Management is like the captain of the ship that is a company. The management team determines what direction the company is heading in. Changes in management can result in price moves. Take General Electric for example. Recently, the new CEO was booted because the turnaround plans were not clear for this company. A new CEO was put in charge and Wall Street reacted positively to this change. On the other hand, if you suddenly hear about a member of management leaving the company this is usually a bad sign and Wall Street reacts accordingly.
As an informed investor, you should be familiar with the company management. A change of management is one of the only times where I will consider exiting a position. Good management can take a company to the moon. Bad management can bury them. If you find out that a company has changed management and you do not like the new leader, it might be time to evaluate whether or not you want to be a part owner of this company.
8. Scandals, Illegal Activity, Accounting Errors, Data Breach
I am lumping all three of these together as they almost always result in a share price move to the downside. Here are a few examples…
- JD(.)com CEO arrested on sexual harassment charges
- Equifax data breach of 2017
- GE SEC investigation of accounting practices
9. Industry/Market Correction
Often times, a broad market correction is taking place. This could be entire global markets or just a correction taking place within one industry. If you suspect this is occurring, you should simply benchmark your stock to a market index. If both the broad market and your stock are seeing a correction, this likely has nothing to do with your company. If the broad market is moving ahead and your stock is taking a dip, this is probably a price move that is isolated to your company and it is definitely a red flag. Further investigation is required!
The rest of these catalysts for a price change are economic factors. They have little to do with individual companies, but they almost always have an impact on the broad market. Often times, these are the catalysts behind a broad market correction.
10. Interest Rates
Changes in Federal interest rates always have an effect on the stock market. When the economy is in a slump, the Federal Reserve will often lower interest rates to artificially stimulate the economy. Lower interest rates are passed on to the consumer and corporations are able to borrow money at a cheaper rate. As a result, spending increases and the economy moves forward. On the other hand, when the economy is roaring and inflation is getting out of control, the Federal Reserve can hike interest rates to pump the brakes. This discourages corporate borrowing and lowers overall spending. Lower interest rates result in lower operating costs for companies, inflating earnings. Higher interest rates result in higher operating costs for companies, deflating earnings.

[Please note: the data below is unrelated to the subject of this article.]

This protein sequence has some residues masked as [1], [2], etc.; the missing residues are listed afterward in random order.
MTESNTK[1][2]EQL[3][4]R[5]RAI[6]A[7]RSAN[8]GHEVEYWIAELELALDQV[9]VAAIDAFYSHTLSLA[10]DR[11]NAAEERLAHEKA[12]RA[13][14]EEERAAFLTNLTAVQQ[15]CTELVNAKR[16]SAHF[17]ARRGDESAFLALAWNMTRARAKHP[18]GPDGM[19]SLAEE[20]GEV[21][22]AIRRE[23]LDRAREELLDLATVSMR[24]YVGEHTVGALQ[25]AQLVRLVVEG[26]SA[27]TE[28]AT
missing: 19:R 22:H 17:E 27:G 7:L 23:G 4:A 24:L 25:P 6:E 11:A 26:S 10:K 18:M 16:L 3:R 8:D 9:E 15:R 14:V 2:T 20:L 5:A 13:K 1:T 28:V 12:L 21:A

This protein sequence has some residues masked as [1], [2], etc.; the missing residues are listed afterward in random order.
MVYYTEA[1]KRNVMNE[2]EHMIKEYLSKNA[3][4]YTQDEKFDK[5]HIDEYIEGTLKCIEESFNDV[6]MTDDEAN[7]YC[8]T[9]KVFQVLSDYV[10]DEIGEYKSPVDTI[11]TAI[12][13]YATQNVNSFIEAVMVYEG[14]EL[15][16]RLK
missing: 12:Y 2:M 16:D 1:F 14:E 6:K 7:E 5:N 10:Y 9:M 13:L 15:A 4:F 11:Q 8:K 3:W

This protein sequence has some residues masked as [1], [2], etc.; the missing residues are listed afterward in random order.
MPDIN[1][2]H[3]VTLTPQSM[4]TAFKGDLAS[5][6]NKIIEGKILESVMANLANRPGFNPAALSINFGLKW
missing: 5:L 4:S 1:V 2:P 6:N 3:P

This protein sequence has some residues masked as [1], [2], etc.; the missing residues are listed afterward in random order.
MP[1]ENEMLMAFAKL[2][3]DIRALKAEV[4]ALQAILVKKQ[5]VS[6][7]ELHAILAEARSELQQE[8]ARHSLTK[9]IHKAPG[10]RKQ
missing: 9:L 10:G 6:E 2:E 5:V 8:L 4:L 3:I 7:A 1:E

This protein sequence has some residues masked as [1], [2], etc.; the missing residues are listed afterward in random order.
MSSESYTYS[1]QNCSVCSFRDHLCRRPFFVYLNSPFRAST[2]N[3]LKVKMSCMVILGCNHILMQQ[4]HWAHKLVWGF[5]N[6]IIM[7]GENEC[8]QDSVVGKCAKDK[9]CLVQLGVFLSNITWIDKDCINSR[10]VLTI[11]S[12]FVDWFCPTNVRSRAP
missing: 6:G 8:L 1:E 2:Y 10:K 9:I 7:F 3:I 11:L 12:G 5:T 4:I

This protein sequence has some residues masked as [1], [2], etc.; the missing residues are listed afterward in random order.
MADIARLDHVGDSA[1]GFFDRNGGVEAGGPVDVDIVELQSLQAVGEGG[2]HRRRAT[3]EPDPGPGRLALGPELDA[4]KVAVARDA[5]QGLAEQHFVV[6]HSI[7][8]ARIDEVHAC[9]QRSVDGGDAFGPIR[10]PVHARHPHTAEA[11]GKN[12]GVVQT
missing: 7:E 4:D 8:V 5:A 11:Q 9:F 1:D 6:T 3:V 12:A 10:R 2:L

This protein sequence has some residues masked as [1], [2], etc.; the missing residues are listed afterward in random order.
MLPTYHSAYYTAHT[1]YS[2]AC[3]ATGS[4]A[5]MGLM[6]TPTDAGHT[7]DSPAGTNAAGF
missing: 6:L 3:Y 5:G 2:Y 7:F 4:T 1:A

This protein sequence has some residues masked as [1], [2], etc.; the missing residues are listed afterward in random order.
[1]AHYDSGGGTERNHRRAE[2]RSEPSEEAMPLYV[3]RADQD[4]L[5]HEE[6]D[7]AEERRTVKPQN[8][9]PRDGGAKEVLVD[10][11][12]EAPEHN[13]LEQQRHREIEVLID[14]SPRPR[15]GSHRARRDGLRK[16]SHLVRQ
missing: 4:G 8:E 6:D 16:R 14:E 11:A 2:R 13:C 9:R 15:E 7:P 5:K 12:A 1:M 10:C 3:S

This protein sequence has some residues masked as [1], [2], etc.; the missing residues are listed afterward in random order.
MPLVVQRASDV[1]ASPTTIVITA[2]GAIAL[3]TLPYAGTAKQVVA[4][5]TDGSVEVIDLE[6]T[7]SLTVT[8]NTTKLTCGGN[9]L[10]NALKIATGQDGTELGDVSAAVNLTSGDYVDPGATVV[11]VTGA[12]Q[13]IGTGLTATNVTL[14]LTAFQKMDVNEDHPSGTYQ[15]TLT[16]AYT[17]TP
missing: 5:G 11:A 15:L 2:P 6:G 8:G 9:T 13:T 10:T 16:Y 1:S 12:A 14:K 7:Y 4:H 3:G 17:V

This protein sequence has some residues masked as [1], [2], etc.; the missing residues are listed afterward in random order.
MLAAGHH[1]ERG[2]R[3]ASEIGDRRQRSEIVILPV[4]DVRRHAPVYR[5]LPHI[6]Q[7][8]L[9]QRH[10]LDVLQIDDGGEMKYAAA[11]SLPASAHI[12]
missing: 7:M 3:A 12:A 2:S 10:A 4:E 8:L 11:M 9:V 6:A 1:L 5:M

Interest rates also have an effect on the bond market, but that is above and beyond the scope of this article.
Unemployment is typically an indicator of how the overall economy is doing. In a prosperous economy, unemployment is low because companies are hiring left and right. In a poor economy, unemployment is high because companies are laying off employees left and right. Changes in the unemployment rate almost always have an effect on the overall market. Investors should pay attention to the unemployment rate and these jobs reports.
Politics can have a huge impact on the stock market. When Trump was elected, the market went into a sell off as this news shocked the nation. Each political officer has an agenda, and changes to government policy can have a positive or negative impact on the economy. For example, corporate tax cuts under the Trump administration have had a positive impact on the overall economy as corporate earnings have soared. On the other hand, as of writing this article we are amidst a trade war with China. These decisions on policies for how the US and China will conduct trade will have a massive impact on the overall market. This trade war has resulted in a bear market in China as of late 2018. An informed stock market investor should have a general idea of what is going on with the government and policies being enacted.
This article is a work in progress, bookmark and come back often!
Last updated October 22nd, 2018.